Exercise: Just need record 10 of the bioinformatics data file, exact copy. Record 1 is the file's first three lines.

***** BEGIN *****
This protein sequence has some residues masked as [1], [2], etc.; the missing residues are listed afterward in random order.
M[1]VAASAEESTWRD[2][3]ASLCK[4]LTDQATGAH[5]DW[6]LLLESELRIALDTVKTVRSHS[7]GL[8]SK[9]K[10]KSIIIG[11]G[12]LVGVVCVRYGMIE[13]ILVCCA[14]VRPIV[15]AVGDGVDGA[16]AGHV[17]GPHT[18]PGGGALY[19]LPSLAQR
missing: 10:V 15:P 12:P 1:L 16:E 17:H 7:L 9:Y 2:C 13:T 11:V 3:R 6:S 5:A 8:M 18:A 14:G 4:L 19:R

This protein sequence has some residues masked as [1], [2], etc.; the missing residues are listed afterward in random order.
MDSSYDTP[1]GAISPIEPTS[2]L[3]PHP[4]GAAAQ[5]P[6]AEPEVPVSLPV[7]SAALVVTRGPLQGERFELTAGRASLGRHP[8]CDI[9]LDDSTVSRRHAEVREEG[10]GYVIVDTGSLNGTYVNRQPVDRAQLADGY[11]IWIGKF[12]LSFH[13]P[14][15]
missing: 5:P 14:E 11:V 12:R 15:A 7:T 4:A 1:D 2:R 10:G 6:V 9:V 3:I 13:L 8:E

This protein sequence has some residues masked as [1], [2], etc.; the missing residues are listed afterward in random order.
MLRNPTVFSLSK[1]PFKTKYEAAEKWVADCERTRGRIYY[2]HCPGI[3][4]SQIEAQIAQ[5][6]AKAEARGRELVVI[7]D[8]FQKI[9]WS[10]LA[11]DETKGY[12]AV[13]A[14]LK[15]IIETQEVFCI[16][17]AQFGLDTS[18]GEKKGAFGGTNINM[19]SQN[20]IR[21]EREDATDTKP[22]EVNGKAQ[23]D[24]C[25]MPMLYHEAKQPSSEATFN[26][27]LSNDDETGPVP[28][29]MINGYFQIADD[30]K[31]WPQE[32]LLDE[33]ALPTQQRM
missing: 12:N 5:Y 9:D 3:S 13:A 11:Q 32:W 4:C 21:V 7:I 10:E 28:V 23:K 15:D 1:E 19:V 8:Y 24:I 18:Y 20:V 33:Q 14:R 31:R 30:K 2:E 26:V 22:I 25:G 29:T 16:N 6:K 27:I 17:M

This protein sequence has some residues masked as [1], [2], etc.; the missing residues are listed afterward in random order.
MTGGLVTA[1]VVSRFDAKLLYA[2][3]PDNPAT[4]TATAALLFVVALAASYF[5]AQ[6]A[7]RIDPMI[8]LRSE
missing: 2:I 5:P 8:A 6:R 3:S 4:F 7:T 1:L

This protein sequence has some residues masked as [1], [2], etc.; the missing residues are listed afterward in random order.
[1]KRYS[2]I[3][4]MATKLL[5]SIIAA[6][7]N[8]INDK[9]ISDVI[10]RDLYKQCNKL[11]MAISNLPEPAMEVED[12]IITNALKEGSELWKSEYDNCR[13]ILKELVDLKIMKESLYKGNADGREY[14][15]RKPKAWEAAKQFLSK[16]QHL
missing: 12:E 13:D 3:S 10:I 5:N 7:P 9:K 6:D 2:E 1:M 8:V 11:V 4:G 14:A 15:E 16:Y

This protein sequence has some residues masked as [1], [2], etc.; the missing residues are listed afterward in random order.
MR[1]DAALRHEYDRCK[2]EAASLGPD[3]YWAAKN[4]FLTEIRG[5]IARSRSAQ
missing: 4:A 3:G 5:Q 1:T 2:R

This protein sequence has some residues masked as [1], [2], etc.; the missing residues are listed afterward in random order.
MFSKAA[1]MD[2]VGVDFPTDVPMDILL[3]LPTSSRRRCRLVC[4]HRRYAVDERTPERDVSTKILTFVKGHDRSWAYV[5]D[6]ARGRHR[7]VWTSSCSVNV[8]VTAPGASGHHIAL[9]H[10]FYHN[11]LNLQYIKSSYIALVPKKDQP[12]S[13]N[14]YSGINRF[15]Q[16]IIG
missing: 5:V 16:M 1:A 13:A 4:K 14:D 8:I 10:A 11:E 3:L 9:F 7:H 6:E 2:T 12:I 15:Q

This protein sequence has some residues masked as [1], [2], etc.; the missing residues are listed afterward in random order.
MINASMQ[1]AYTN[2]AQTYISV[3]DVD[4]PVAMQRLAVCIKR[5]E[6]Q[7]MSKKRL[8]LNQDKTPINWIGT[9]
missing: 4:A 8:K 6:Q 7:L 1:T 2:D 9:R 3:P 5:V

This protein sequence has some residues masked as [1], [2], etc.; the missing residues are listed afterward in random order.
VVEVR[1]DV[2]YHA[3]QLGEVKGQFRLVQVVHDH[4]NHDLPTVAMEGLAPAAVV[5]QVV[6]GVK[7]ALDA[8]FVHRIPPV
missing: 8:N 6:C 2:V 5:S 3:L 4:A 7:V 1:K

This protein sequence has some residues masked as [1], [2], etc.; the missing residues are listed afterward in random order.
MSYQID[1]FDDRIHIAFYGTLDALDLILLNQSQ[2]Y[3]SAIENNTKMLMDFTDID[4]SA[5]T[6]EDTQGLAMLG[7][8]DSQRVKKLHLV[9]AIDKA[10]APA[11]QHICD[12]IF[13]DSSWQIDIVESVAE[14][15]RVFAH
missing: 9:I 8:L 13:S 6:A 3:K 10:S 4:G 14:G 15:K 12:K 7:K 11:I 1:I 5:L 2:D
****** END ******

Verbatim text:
This protein sequence has some residues masked as [1], [2], etc.; the missing residues are listed afterward in random order.
MSYQID[1]FDDRIHIAFYGTLDALDLILLNQSQ[2]Y[3]SAIENNTKMLMDFTDID[4]SA[5]T[6]EDTQGLAMLG[7][8]DSQRVKKLHLV[9]AIDKA[10]APA[11]QHICD[12]IF[13]DSSWQIDIVESVAE[14][15]RVFAH
missing: 9:I 8:L 13:S 6:A 3:K 10:S 4:G 14:G 15:K 12:K 7:K 11:I 1:I 5:L 2:D